Movie Review

The Big House

Timely! Tremendous! Thrilling! Drama of Love and a Jail-Break!
The Big House Movie Poster

US Release Date: 06-14-1930

Directed by: George W. Hill


  • Chester Morris
  • Morgan
  • Wallace Beery
  • Butch
  • Lewis Stone
  • Warden
  • Robert Montgomery
  • Kent
  • Leila Hyams
  • Anne
  • George F. Marion
  • Pop
  • J.C. Nugent
  • Mr. Marlowe
  • Karl Dane
  • Olsen
  • DeWitt Jennings
  • Wallace
  • Mathew Betz
  • Gopher
  • Claire McDowell
  • Mrs. Marlowe
  • Robert Emmet O'Connor
  • Donlin
  • Tom Kennedy
  • Uncle Jed
  • Tom Wilson
  • Sandy
  • Eddie Foyer
  • Dopey
  • Noah Beery Jr.
  • Convict in Yard
Reviewed on: February 24th, 2015
Robert Montgomery, Chester Morris and Wallace Beery in The Big House.

Robert Montgomery, Chester Morris and Wallace Beery in The Big House.

Made by MGM in 1930, The Big House is the grandaddy of all prison pictures. The dozens (or perhaps hundreds) of prison dramas that have been made during the ensuing 85 years have all been influenced in one way or another by this seminal movie. It was hugely popular with both audiences and critics in 1930. It was one of the year's biggest hits and it garnered four Oscar nominations at the third annual Academy Awards ceremony, including Best Picture (it lost to All Quiet on the Western Front) and Best Actor for Wallace Beery (he lost to George Arliss in Disraeli). It won two Oscars that evening, both of which were historic firsts. It won the very first award ever given for Best Sound, and Frances Marion won for her screenplay, becoming the first woman to win a non-acting Oscar.

The movie opens with the Robert Montgomery character (Kent) being incarcerated to serve a ten year sentence for manslaughter. Although he's not a career criminal -just a drunk driver- he gets thrown into a cell with two hardened convicts. One is played by Wallace Beery. He's a stone cold killer named Butch. The other guy is a robber played by the square jawed Chester Morris. Despite the way it begins, it becomes immediately apparent that Morgan (the Chester Morris character) is the real star of the piece. He is top billed for a reason. Morgan is a noble thief who wants to turn straight, Butch wants to kill every screw in the joint, and Kent is a snivelling coward that will do whatever it takes to survive.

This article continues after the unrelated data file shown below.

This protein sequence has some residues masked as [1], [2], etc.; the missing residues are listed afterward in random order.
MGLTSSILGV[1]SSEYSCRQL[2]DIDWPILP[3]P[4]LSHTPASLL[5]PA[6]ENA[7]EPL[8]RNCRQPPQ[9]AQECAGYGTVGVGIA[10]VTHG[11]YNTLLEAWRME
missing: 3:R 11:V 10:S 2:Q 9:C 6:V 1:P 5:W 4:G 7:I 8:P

Kent is actually third in importance. He has a sister who provides Morgan with a love interest, but the central relationship in the story is the one between Morgan and Butch. They bicker constantly like an old married couple. Over the course of the movie they fall out and then come back together again for a touching death scene. Although just what Morgan sees in Butch is beyond me.

Director George W. Hill makes innovative use of sound – especially with the rat-a-tat of machine gun fire and the sound of hundreds of prisoner's footsteps stomping in unison in the prison yard. In one memorable scene Butch gets sent to the hole. The camera shows him being escorted down a narrow, dimly lit corridor and then put in a cell. The camera stays in the hallway. After a few seconds of silence we begin to hear the voices of the different men in solitary. A man questions Butch, someone begins to sing, another voice cries, and all the while the camera never moves from the corridor. It's a memorable sequence that was also a brilliantly simple way to work around the hassles of early recording equipment. The film's elaborate sets were replicas of San Quentin.

The role of Butch was originally meant for Lon Chaney but after his untimely demise from throat cancer the role went to Beery. It revitalized Beery's career in a big way. He would soon be one of MGM's top box office attractions and one of the highest paid stars in Hollywood. He certainly does Butch justice although it's fascinating to think what Chaney could have done with the role. Robert Montgomery and Chester Morris are both solid in their roles but it was Beery that made the biggest impression on audiences in 1930.

The Big House is dated but it still entertains. It also happens to be the blueprint upon which all subsequent prison movies have been based.